Tharanga, who had captained the side against South Africa, had been suspended because of a torpidity slow over-rate and Dickwella failed but Tharanga’s replacement as opener, Danushka Gunathilaka, a left -handed playing his twenty-first game, played splendidly to make 76 off 72 balls. The star performance, though, came from Kusal Mendis, who made 89 off 93 balls, adding 159 for the second wicket with Gunathilaka. Mendis’s innings was beautifully constructed: still only 22, he is steadily establishing himself as one of the best players of his generation, not just in Sri Lanka but in the world.
The youngsters set up a great platform for the middle order. Perera smacked 47 off 44 balls before retiring hurt with hamstring trouble. Mathews, on his day still one of the game’s outstanding players, eased Sri Lanka home, aided by the talented Asela Gunaratne.
Events elsewhere meant that the next game, against Pakistan at Cardiff was effectively a quarter-final. Pakistan won the toss and inserted Sri Lanka. There was another great start from Dickwella (73). Mendis looked in prime form until castles by an unplayable ball from the tournament’s best bowler, Hasan Ali. Mathews also looked threatening but was out to the first ball after the drinks break. 236 just didn’t look enough.
But when Pakistan were reduced to 137 for six and then 163 for seven, Sri Lanka seemed to have the game in the bag. Sarfraz Ahmed, however, was still there, accompanied by an amazingly cool Mohammed Amir. There were still plenty of overs left, and Mathews had no choice but to return to his potential wicket takers. Malinga came on for the 39th over and immediately fooled the Pakistan captain with a slower ball which was hit straight to Perera at mid on. Perera dropped what really was a sitter. It was difficult to avoid the feeling that this was a genuine game-changing moment. Astonishingly, Sarfraz was dropped again in Malinga’s next over. Pakistan won with 31 balls to spare.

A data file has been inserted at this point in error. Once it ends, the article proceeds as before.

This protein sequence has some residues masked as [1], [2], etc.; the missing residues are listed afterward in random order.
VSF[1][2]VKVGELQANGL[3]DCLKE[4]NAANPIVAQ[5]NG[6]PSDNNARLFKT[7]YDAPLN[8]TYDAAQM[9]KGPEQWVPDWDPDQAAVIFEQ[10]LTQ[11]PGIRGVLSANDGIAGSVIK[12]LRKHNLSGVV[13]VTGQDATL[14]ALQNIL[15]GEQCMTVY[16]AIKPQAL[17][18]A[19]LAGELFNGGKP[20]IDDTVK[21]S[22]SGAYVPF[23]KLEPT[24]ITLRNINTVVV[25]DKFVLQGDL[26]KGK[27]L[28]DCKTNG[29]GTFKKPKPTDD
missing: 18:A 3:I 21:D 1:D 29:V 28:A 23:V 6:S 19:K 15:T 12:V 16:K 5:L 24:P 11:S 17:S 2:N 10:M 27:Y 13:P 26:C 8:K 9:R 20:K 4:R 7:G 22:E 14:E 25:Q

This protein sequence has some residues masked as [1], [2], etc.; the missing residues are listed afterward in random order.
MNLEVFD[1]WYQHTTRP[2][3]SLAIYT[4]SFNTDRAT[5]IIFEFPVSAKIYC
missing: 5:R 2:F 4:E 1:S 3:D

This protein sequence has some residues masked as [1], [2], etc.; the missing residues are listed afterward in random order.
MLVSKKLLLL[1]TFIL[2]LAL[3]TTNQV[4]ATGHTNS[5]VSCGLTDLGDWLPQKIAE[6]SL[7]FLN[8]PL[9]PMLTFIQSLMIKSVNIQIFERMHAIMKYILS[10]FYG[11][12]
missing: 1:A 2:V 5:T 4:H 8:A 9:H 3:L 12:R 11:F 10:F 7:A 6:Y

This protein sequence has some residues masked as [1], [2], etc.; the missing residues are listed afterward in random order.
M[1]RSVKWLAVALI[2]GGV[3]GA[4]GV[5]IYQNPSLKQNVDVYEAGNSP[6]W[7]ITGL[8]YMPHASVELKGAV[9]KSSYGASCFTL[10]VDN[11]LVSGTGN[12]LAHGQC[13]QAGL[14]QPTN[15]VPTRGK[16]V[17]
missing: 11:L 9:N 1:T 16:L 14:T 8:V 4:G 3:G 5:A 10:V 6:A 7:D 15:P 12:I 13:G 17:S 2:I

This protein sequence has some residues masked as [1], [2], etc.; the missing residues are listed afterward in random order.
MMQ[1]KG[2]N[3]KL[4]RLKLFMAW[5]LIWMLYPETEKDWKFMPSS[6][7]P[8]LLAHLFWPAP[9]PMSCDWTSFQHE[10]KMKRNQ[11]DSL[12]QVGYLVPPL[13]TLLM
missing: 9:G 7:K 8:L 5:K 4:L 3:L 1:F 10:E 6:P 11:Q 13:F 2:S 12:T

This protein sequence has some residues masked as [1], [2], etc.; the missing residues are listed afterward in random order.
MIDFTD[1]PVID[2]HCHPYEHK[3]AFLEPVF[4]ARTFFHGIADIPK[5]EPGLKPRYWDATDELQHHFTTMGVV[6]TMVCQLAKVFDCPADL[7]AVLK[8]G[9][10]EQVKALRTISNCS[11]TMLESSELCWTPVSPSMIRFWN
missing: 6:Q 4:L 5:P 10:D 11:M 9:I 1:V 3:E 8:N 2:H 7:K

Coach Graham Ford spoke optimistically about the future but within days of the tournament’s conclusion he was on his way, his contract terminated, as they say, by mutual consent. It seems a shame that the experienced Ford will not have longer to work with the predominantly young and maturing team. Still, no doubt Sri Lanka Cricket know best. They have had eight coaches or interim coaches since 2011. Nic Pothas, the fielding coach alongside Ford, has been appointed as interim head coach.
The real problem is the bowling. The batting is highly accomplished. It is becoming difficult, however, to continue to regard Mathews as a genuine all- rounder, because of persistent injury problems and that must affect the balance of the side, especially in one-day cricket, where his economy rate is better than anyone else’s. Malinga has said he wants to play in the 2019 World Cup. He seems to have been around for ever – he made his international debut in 2004. He is still only thirty-three, but there were times when Bowling ten overs in a single match seemed a big ask.
At the time of writing, Sri Lanka have just failed to defend a total of 316 against Zimbabwe at Galle. They need to unearth some new bowlers.
Bill Ricquier, 20/07/2017
Share this Post